We propose to characterize and quantify the effect of the Fusarium spp. complex on soft red winter wheat grown in Wisconsin. <P>
Winter wheat is an economically important crop for Wisconsin growers and in 2008 became the #1 small grain grown in WI (acreage). At a value of $133 million, it provides significant income for WI producers (Source: USDA-NASS). Additionally, it is an excellent rotational crop with corn and soybean, as well as a source of feed and straw for the dairy industry. Therefore, improving the agronomic performance of winter wheat in Wisconsin is critical, especially to improve our understanding of how the Fusarium spp. complex impacts wheat yield under Wisconsin's different rotational systems. <P>
In the past two years (2008 and 2009), wheat production across the state has been affected by Fusarium head blight caused primarily by the fungus Fusarium graminearum. However, this is only one of multiple Fusarium spp. we hypothesize can impact wheat production.<P>
Much research has been done on the effects of Fusarium spp. on wheat grain yield and quality, however, little is known regarding this complex in terms of initial stand establishment. Additionally, recently published results and our own preliminary data suggest that Fusarium spp., in particular, F. graminearum, can infect soybean. Therefore, this project has broader impact beyond winter wheat for Wisconsin's producers as soybean is grown on ~1.6 millions acres with an annual economic value of $ 0.5 billion.<P>
The proposed research project includes both Research and Extension components. The objectives of this project are: <OL> <LI> Quantify the effect of crop rotation and management on Fusarium spp diversity and population dynamics;<LI> Quantify the effect of crop rotation and management on winter wheat yield and quality (deoxynivalenol, DON); <LI>Model the economic effect of Fusarium spp. on winter wheat production; <LI>Train and educate stakeholders on the role of Fusariam spp. on winter wheat production in Wisconsin.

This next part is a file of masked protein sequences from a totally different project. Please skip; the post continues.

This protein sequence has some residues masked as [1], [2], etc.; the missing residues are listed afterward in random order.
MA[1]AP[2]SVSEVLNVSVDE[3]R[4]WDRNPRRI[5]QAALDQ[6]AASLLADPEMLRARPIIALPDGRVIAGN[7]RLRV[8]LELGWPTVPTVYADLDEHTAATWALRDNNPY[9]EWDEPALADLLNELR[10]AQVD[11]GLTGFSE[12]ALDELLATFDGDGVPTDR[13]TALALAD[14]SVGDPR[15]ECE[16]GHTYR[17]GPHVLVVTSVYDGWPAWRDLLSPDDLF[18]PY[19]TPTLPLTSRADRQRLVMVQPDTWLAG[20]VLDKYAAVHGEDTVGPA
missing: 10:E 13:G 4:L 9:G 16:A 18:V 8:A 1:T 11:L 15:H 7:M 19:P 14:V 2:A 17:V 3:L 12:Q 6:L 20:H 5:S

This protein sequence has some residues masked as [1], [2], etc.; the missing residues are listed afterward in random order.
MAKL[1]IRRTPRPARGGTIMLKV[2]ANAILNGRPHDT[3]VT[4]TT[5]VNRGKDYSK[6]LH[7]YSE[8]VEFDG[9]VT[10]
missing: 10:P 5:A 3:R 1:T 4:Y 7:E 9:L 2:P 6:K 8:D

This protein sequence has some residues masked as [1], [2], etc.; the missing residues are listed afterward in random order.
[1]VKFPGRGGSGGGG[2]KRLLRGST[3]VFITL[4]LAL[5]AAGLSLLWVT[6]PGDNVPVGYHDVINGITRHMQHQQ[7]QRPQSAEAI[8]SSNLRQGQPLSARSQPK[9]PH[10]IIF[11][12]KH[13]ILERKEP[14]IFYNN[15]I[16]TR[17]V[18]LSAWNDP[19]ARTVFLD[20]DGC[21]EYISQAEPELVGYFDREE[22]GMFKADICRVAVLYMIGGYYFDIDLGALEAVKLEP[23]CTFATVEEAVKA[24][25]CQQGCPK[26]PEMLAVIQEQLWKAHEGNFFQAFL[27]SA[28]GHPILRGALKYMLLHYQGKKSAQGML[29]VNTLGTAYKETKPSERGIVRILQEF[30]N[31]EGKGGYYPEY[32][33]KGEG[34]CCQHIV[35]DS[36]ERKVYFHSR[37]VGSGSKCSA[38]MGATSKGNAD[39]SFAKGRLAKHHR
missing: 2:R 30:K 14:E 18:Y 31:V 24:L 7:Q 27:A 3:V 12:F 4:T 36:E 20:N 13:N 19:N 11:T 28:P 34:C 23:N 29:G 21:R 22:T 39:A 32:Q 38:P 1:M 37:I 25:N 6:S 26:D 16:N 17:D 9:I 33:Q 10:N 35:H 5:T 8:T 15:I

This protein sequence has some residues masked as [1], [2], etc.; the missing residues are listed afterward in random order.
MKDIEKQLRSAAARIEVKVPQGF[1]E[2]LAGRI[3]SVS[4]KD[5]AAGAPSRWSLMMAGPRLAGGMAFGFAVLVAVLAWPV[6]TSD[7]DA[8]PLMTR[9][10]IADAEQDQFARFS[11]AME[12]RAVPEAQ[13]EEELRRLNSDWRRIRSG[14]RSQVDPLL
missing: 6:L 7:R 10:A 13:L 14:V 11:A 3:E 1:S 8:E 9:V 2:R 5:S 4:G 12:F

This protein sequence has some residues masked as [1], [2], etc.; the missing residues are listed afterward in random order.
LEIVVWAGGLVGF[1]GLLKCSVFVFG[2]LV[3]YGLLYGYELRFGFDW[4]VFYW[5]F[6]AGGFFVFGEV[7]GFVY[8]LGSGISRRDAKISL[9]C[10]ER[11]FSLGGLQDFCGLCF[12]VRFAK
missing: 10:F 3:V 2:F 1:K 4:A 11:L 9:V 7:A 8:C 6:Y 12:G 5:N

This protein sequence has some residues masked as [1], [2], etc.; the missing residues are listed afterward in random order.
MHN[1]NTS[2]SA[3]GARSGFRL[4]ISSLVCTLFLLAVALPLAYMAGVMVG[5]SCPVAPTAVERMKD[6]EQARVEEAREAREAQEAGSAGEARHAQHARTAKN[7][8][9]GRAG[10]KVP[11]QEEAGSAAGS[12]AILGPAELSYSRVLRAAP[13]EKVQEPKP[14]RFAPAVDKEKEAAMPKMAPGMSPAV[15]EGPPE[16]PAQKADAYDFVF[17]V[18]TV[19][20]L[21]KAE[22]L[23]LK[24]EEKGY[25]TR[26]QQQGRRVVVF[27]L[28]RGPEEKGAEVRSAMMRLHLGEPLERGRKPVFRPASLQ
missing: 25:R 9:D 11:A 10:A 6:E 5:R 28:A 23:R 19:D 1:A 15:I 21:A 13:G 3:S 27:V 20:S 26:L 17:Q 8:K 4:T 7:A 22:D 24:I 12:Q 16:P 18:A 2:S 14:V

NON-TECHNICAL SUMMARY: Winter wheat is a critical crop for Wisconsin's dairy and row crop producers. Since 2000, winter wheat production in Wisconsin has increased by 250% and the value of production has increased 8-fold, providing an excellent source of income for Wisconsin producers (Source: USDA-NASS). In addition to income from grain, winter wheat also provides straw for use on the dairy and an excellent rotational crop for corn, soybean, and alfalfa production. We estimate that, when conditions for planting in the fall are most favorable, winter wheat acreage could reach approximately 500K acres, indicating there is still room for expansion. A key limiting factor for winter wheat production in Wisconsin is yield loss due to diseases. In both 2008 and 2009, winter wheat production was affected by Fusarium head blight (Fusarium graminearum), both in the field, and post-harvest when growers were docked at elevators for having levels of deoxynivalenol (DON), a mycotoxin, above the FDA mandated threshold level of 2 ppm. In 2009, we have also seen an increase in the number of questions about the risk of mycotoxin contamination in hail-affected corn (and soybean), indicating that our proposed research has broader implications beyond wheat. We propose an Interdisciplinary and Integrative Research and Extension project, which fits the mission of both PIs (Conley and Esker) programs. As State Specialists in the area of field crop production, we aim to provide information of highest relevance for our stakeholders in the state, while also provide new and novel research that has broader implications. Within Wisconsin, this research fits into areas of need for: (i) mechanisms of pest and pathogen resistance and safe and effective control, with minimum effects on environmental quality and human health, (ii) sustainable agricultural and forestry production and processing systems that provide improve food safety and security, environmental protection, economically viable communities, protection of public goods, and human well-being, and (iii) research and development related to agricultural processes with the potential to enhance the productivity and quality of livestock and food and bio-fuel crops in a sustainable manner. We need further research to understand both the short- and long-term risk associated with Fusarium spp., and how best to develop "Best Management Practices" to reduce this risk. Additionally, our proposed research links into a regional and national scale by providing up-to-date information specifically for Wisconsin that can be used to improve upon existing management tools like the Fusarium head blight prediction center (http://www.wheatscab.psu.edu/).